You could be brilliant at motivating your friends or helping your family look on the bright side, but what about dealing with your own issues? The chances are you’re not so good at being kind to yourself. So, how can we choose a different approach? Claire Munnings dives in and asks the experts…
Do you often find that you over-react to negative events and hang on to the stress, shame and resentment caused by them? You’re not alone. This sort of self-sabotaging behaviour is common, and can take root after all sorts of upsetting situations, big and small. But, whether it’s someone pulling out on you at a roundabout, your manager criticising your work performance or a partner cheating on you, the way you react can dramatically impact your physical and emotional wellbeing and limit your potential for happiness.
“Many people feel a need to have a sense of control over events in their life and find it difficult when things don’t work out how they expect them to. We have a preconceived idea of how we think things should be and when it doesn’t happen like that we tend to get angry, annoyed, defensive or upset,” explains Carolyne Bennett, a life coach, NLP practitioner and mindfulness instructor (
carolynebennett.com). “This way of responding to situations doesn’t feel good and doesn’t make things better. In fact, it tends to create more stress.”
As a proponent of the law of attraction, Carolyne believes that the damaging energy caused by such reactions only serves to create more negativity. “From a law of attraction perspective, what we focus on, we see more of. Where attention goes, energy flows,” she explains. “The feeling that the stress response creates tends to feel uncomfortable, therefore making us react even more.”
Even if you don’t necessarily believe in the law of attraction, you can see how this may arise in different situations. If you didn’t get a promotion you were hoping for, for example, you might react by chastising yourself and choosing to believe that you’ll never be able to progress with your career. But, by creating more anxiety and lowering your self-worth, you’re actually reducing your chances of future success – creating even more strain and self-esteem issues.
Holding onto the emotions caused by this pattern of behaviour is not good for us. We all know that stress can have a significant effect on our bodies and if we cling to feelings like anger, shame, guilt, sadness or resentment over prolonged periods of time, we will begin to notice the impact on our health.
Psychotherapist and leadership coach Deborah Maloney-Marsden (
deborahmaloney.com) says it’s often the fact we don’t properly process or recognise our emotions in these situations which causes a deep-rooted problem. Let it out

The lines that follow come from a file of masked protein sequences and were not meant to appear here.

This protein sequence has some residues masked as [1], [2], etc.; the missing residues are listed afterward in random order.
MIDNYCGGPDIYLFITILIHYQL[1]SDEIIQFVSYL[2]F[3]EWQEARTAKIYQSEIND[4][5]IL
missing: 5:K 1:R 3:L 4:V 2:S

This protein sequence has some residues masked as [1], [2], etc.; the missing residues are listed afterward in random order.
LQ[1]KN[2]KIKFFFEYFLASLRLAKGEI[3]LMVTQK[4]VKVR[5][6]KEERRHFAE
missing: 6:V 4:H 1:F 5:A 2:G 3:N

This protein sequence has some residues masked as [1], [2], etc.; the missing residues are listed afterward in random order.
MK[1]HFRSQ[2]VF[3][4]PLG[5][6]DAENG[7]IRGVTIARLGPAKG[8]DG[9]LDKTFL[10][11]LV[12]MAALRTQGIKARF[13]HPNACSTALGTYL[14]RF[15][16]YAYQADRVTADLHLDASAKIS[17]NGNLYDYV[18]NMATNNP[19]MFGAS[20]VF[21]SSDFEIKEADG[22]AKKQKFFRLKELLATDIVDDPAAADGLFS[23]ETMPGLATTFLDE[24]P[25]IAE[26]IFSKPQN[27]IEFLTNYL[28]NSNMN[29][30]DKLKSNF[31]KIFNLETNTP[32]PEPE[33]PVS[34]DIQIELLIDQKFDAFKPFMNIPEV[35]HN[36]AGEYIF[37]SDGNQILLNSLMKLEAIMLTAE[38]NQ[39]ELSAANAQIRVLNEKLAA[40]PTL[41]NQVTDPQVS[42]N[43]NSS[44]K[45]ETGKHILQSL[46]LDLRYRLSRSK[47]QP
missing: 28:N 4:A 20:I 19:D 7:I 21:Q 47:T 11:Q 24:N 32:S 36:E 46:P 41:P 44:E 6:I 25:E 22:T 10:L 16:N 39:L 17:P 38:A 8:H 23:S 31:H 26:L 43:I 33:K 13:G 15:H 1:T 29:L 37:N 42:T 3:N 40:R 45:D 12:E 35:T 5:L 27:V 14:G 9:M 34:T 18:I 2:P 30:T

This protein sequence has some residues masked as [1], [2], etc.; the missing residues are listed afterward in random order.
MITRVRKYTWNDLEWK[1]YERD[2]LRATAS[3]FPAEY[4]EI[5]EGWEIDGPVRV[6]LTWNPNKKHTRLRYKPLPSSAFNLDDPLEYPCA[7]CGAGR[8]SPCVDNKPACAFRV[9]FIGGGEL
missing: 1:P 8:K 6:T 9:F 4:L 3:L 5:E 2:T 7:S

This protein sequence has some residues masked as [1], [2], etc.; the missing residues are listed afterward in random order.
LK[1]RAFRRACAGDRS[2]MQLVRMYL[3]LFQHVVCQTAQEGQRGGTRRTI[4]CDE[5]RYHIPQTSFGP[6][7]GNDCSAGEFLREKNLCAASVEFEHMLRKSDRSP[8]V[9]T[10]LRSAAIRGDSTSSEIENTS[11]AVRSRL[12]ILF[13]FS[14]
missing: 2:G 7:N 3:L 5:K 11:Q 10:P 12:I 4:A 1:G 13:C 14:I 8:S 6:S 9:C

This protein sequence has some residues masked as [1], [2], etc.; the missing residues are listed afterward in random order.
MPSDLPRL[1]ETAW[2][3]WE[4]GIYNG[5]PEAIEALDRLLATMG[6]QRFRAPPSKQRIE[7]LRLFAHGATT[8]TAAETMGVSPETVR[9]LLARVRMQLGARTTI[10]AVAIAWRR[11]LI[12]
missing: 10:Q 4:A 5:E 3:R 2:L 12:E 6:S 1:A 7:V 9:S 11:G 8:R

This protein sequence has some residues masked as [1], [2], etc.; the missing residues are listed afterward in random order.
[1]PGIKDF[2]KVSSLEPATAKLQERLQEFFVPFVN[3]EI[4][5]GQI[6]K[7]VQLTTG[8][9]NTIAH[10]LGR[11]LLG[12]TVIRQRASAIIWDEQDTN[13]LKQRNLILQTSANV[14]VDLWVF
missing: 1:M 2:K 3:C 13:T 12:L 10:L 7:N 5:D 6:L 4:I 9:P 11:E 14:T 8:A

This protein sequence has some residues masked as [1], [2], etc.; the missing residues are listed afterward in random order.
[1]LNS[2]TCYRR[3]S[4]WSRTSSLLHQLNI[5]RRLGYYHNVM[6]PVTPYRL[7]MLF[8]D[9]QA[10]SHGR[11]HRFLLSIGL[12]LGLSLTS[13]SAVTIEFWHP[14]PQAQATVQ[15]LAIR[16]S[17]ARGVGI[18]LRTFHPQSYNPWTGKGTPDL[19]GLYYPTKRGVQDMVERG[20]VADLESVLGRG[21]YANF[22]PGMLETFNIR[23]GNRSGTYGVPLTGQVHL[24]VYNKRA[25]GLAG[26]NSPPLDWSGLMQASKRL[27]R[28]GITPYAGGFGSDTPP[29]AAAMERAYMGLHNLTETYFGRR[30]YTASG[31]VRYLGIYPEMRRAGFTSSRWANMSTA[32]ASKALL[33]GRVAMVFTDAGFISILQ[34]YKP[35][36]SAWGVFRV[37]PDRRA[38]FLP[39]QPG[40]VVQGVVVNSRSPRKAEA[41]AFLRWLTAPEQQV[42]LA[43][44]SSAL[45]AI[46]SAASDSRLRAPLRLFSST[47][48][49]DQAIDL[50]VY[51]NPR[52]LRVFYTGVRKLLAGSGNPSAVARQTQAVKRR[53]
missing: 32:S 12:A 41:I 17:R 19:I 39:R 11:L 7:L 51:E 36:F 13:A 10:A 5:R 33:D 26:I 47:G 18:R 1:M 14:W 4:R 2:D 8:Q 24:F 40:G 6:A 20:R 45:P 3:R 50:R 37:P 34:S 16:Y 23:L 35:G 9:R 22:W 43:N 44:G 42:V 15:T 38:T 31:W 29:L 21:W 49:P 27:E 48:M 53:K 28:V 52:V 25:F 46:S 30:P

“Crying and talking to others are two ways of releasing and healing, but many of us are told not to cry and prefer not to share our emotions,” she says. “The more we hold on to our feelings, the stronger our other, often destructive coping mechanisms need to become and this is where we start to see self-sabotage in the form of addictive behaviours, anger issues, depression or anxiety. Physical symptoms are also noticeable and can show themselves in all sorts of ways – through headaches, back pain, panic attacks and other symptoms.”
So, how can we change the way we react to difficult situations and stop self sabotaging our lives? Both Deborah and Carolyne believe self-awareness is key.
Changing the pattern
Creating new, more positive patterns is the best way to move forward and pull yourself out of a self-sabotaging-shaped hole. “Exploring how you would prefer to respond in future events starts a positive foundation to support change” Carolyne says. “Recognise you have a choice and look at how you would prefer to respond going forward, then mentally start rehearsing that preferred outcome.
Straight after the event – Try EFT
EFT (which stands for Emotional Freedom Technique and is also called tapping) is a powerful technique proven to reduce cortisol levels and is a fast evolving technique in the field of energy psychology. It can shift limiting beliefs and stress within minutes and works by releasing energy blockages in our energy system. Working with a qualified practitioner is advised to start with, however EFT is also an effective self help technique. Try the below exercise…
1. Sit back and relax. Think of the scenario and score it from 0-10 (10 relating to the worst feeling you can imagine).
2. Tap lightly on certain acupressure points (more details of which can be found online), while talking through the specific issue.
3. Now do this for a second time, but incorporate more positive language about what’s happened.
4. Score the scenario and how you feel again. Often two to three rounds of ‘tapping’ can relieve energetic blocks instantly and help emotions flow freely leaving a person lighter and more positive.